One of the many mausoleums at Metarie Cemetery
Lake Lawn Metairie Cemetery

The Lake Lawn Metairie Cemetery rambles across what was once the site of the Metairie Racetrack and Jockey Club. Like much of New Orleans society, they kept membership among the old Creole families and refused  membership to American millionaire, Charles Howard , in the mid 19th century. Howard swore revenge and claimed he would "bury the track and the club."

 The Civil War shut the track and club down temporarily and Reconstruction drove it to the verge of  bankruptcy. Thus In l872, Howard was able to fulfill his vow and buy the track and club and turn it into a cemetery for the richest of New Orleans citizens.  

Howard's eternal resting place is one of the cemetery's most ornate mausoleums guarded by a statue of a man holding a finger to his lips to indicate respectful silence for those who rest here.

 

Washington Artillery Tomb
The cemetery's most famous "resident" is General P.T.G. Beauregard who is interred in the Army of Tennessee section. (See Museums and Civil War Trail for more about Beauregard)

When I visited here, it was not like walking among a "city of the dead" it was more like a Las Vegas for the well-to-do deceased filled with elaborate mausoleums resembling ornate hotels.

Along with the many mausoleums, there are several group tombs where members of a specific group or society are buried.

I walked for blocks and never saw another living person. Just those rows of beautifully decorated mausoleums. It was kind of spooky.

Speaking of spooks, legend says that a 19th century police chief named David Hennesey, who had been murdered in 1890 supposedly by a group of  19 Italian men.

Reportedly Hennesy guards the cemetery. The Italians were found "not guilty" and an enraged mob broke 11 of them out of jail and lynched them in retaliation. This was when the word "Mafia" entered into common usage in the United States.

 

 

 

Not Marie Laveau's tomb but judging by the Xs and
offerings another respected Voodoo personage
St. Louis Cemetery  No. 1

Perhaps I've saved the best for last. St. Louis No. 1 is the oldest existing cemetery in New Orleans and the fourth built in the city. It dates back to the late 1700s. It was divided into sections for Catholics, non-Catholics, and Negroe slaves. The gens de couleur libres (Free People of Color) were buried with whites in the section designated for whichever religion they practiced. Yes, I know New Orleans old customs are confusing to the modern world.

The tombs bear the names of many of prominent old Creole families.  Bernard de Marigny, who introduced  the game of craps to the United States; Paul Morphy, renowned  chess champions and Delphine LaLaurie, infamous for her torture and murder of her slaves; and in modern times, Mayer Dutch Morial, the first African American mayor of New Orleans. are interred there.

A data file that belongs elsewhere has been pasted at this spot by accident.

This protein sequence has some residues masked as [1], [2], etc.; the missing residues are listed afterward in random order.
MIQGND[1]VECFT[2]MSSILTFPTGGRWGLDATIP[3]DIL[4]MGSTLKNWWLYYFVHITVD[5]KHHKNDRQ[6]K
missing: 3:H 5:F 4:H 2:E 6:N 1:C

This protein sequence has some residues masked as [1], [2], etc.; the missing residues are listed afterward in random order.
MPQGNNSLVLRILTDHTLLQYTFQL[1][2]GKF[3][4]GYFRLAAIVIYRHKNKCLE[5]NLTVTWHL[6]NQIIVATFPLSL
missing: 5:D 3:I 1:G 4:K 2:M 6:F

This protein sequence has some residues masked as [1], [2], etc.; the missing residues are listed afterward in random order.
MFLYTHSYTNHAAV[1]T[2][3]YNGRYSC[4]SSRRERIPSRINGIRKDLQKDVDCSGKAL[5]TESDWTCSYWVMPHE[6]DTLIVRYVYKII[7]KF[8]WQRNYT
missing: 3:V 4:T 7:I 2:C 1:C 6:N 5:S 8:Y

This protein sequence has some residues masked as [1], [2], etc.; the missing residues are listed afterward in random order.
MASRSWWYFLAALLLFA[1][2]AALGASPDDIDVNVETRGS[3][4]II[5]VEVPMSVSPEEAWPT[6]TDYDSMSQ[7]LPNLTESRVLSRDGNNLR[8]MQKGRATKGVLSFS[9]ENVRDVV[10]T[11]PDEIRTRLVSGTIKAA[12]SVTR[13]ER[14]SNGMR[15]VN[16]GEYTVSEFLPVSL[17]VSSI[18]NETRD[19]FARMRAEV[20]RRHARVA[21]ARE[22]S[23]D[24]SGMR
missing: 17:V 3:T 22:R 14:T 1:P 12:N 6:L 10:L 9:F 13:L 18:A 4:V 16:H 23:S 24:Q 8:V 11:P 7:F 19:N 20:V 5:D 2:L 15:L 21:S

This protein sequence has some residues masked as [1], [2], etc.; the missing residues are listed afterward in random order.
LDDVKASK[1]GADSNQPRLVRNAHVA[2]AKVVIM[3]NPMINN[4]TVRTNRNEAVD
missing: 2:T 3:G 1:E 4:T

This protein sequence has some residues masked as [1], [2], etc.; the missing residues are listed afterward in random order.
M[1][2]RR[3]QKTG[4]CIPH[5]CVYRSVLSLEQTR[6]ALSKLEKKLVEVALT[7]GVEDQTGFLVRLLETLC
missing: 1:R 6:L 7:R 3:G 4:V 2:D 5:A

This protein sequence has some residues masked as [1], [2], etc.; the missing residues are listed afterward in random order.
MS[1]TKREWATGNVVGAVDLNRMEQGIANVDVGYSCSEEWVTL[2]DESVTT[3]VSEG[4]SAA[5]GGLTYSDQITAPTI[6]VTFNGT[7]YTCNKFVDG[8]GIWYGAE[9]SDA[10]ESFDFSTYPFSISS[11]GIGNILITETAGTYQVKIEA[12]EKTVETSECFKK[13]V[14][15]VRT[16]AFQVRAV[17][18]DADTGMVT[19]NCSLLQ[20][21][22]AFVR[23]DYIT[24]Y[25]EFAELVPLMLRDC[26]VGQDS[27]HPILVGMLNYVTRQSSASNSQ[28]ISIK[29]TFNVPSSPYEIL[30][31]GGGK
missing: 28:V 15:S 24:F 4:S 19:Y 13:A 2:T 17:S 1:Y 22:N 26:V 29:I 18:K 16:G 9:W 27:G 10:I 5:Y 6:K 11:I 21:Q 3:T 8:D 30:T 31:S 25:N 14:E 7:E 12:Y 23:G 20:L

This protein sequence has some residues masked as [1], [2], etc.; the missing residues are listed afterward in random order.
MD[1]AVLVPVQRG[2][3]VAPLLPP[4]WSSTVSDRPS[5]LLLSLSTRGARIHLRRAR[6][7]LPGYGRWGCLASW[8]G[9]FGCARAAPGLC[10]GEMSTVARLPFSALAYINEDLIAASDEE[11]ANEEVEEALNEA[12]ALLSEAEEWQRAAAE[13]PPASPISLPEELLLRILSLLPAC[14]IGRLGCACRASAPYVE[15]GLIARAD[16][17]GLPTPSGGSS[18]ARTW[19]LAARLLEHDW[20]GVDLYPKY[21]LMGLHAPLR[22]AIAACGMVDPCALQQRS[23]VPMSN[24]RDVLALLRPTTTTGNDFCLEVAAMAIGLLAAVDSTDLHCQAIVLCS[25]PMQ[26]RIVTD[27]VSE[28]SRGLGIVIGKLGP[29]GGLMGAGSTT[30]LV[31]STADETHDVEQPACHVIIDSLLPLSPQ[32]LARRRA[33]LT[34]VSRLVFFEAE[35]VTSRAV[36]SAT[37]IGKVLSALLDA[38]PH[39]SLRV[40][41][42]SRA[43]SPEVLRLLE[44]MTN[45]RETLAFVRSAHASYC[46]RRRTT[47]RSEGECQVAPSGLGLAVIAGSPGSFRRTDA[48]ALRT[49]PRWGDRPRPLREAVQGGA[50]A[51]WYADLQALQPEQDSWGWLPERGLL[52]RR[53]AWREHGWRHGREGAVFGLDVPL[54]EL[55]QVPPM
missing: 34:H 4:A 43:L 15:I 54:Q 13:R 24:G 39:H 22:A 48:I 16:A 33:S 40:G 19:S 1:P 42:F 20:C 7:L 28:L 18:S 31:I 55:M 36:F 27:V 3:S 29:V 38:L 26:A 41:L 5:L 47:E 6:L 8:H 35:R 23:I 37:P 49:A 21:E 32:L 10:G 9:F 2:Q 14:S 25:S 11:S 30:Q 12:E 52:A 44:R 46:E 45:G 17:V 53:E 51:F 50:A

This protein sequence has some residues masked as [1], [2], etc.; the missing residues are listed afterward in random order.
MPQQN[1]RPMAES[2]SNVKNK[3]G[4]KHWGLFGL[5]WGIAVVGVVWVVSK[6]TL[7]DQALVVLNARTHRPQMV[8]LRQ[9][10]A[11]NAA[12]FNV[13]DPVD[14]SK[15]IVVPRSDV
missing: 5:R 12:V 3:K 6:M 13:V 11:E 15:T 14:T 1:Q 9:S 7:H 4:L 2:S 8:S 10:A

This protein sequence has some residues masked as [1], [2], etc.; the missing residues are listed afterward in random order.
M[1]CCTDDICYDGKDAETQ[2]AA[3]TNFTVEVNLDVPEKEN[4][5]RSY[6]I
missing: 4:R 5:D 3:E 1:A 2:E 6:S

Burials are still being allowed in the old cemetery. Nicolas Cage has purchased a plot and had a ornate tomb resembling a pyramid constructed for his final resting place. 

Perhaps the most infamous and most visited tomb is the one reputed to be the final resting place of Marie Laveau,  the Glapion family crypt. I use "resting place" lightly as it is reputed that her spirit roams the cemetery  along with that of a black cat a dog,  the Voodoo serpent Loa, Damballa, and many unknown spirits.

Nicholas Cage's tomb
Devotees of Voodoo  visit her tomb and place gifts at it to thank her for favors received. They also make three Xs on it and turn around three times to have a wish granted. Recently, the city passed a law making it a crime to mark her grave or any of the others in the cemetery with an X. (for more on Voodoo click here)

Several other graves are similarly marked and gifted. Perhaps more recent voodoo priestesses who are also recognized by modern day practitioners of the old religion. Another common custom, not only in St. Louis Cemetery, but in many others is the leasing of gifts, such as Mardi Gras beads, doubloons and other trinkets, on loved ones' graves as a love offering.  

As you might guess, St. Louis No. 1 is a scary place. No, not because of the ghosts. They can't hurt you. It's because of its location next to the former Iberville Housing Project which is not the safest neighborhood in the city. When I visited early in the day--it closes at 3PM--I hid my purse and other valuables and locked the car taking only my one camera and a wallet with my phone and a bit of cash. Unfortunately, I was too cautious with what I left locked up, my purse held my car keys. Fortunately, I hide a spare under the car so I had to scramble around on the ground retrieving the key to open my locked car.

All went well and I enjoyed my visit to these old "Cities of the Dead." I only wished I had more time to visit the other forty or so other cemeteries that help tell the history of this wonderful old city.